Visiting a Japanese Whisky Distillery in Hokkaido ・ The Story of Nikka Whisky Yoichi Distillery
Over the years, whisky has become increasingly popular in Japan, as domestic Japanese distilleries have refined their processes and their products, and the highball (whisky soda) has become a staple of Japanese businessmen after a long day of work. Popular culture has caught on, and in recent years, the story of whisky has even become the topic of a popular Japanese TV show. The 2014~2015 NHK television drama “Massan” drew viewers’ attention to the life and legacy of the real 20th-century distiller Masataka Taketsuru, who found a love of Scotch and a Scottish wife while living abroad, and was determined to open his own distillery upon returning to Japan.
The whisky distillery that Taketsuru finally established was in Yoichi, Hokkaido, and the whisky came to be known as Nikka Whisky, as it’s called to this day. Nowadays, sightseers and whisky lovers can visit the Nikka Whisky Yoichi Distillery to learn about the ins and outs of Japanese whisky, and then taste it for themselves.
Like Scotland in Japan
Nikka Whisky is one of the two biggest brands of domestic whisky in Japan, alongside its more internationally-known big brother Suntory. The truth is that when Masataka Taketsuru came back to Japan, fired up and ready to promote the drink in his home country, his first step was to become factory manager of Suntory. At Suntory, he worked with founder Shinjiro Torii to make Japan’s first whisky at their Yamazaki distillery, in a part of Osaka just outside of Kyoto. The pair had a falling out, however, causing Taketsuru to leave the company and head to Yoichi, Hokkaido with his wife, ready to build his own distillery. Torii and Taketsuru’s disagreement was focused on the whisky itself: Torii believed that they should adjust their whisky to suit the palates of their Japanese customers, while Taketsuru insisted that they should maintain the flavors of traditional Scotch whisky. Those key distinctions are still clear in the whiskies produced by the two brands to this day, and each of the men clearly achieved their unique whisky goals.
Taketsuru chose Yoichi, Hokkaido as the location of his distillery because it seemed as close as he could get to Scotland. Hokkaido’s high latitude and resulting climate come with cold, humid weather throughout the year, which Taketsuru hoped would help him make whisky similar to what he had tasted during his years in Scotland.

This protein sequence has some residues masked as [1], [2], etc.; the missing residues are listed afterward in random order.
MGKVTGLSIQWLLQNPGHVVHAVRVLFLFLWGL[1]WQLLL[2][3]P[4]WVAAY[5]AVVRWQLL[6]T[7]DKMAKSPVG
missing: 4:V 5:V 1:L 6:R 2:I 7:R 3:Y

The origin of the name Nikka is actually found in the earliest years of the distillery’s creation. Taketsuru started distilling his whisky at the new facility in Yoichi right away, but the process takes several years before any product is available. So in the meantime, Taketsuru needed to keep the lights on. He decided to make use of the local apples grown in Yoichi to make apple juice, and he used the profits to maintain factory operations. As an apple juice maker, the company took on the name “Dainippon Kaju Kabushikigaisha” (大日本果汁株式会社), AKA the “Great Japan Fruit Juice Company,” and the abbreviated nickname “Nikka” just stuck.
Visiting the Distillery
The free tasting lets you try three drinks: the Yoichi Single Malt, the Super Nikka, and their apple wine. No need to rush to drink it straight, though! They also have ice, water, and soda available as mixers, so everyone can really enjoy their drinks. Keeping with Yoichi Distillery tradition, there’s even apple juice available!
*The Japankuru team visited the distillery back in 2018, which is why you won’t see much in the way of COVID-19 safety precautions in our pictures or video!
Even in their modern distilleries, Nikka maintains a tradition of coal-fired distillation, which is said to be particularly hard to control, but it leaves the whisky with a bold hint of burnt, toasty flavor.
The apple wine, on the other hand, was comparatively mild and easy to drink. Whether you’re a die-hard Scotch whisky fanatic, or you’re just interested in this unique little sliver of Japanese history, the Nikka Whisky Yoichi Distillery is a fascinating destination for your next trip to Hokkaido.
▲ See more of the Japankuru team’s visit in the video above!